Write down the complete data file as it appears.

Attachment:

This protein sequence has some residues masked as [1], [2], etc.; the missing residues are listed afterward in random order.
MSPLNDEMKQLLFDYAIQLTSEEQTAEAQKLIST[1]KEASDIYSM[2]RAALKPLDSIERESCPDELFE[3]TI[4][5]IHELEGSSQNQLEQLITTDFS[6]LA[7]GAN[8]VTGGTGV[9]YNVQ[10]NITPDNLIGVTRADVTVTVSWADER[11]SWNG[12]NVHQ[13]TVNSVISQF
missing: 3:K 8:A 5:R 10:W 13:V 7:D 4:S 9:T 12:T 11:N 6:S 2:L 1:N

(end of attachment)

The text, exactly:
This protein sequence has some residues masked as [1], [2], etc.; the missing residues are listed afterward in random order.
MSPLNDEMKQLLFDYAIQLTSEEQTAEAQKLIST[1]KEASDIYSM[2]RAALKPLDSIERESCPDELFE[3]TI[4][5]IHELEGSSQNQLEQLITTDFS[6]LA[7]GAN[8]VTGGTGV[9]YNVQ[10]NITPDNLIGVTRADVTVTVSWADER[11]SWNG[12]NVHQ[13]TVNSVISQF
missing: 3:K 8:A 5:R 10:W 13:V 7:D 4:S 9:T 12:T 11:N 6:S 2:L 1:N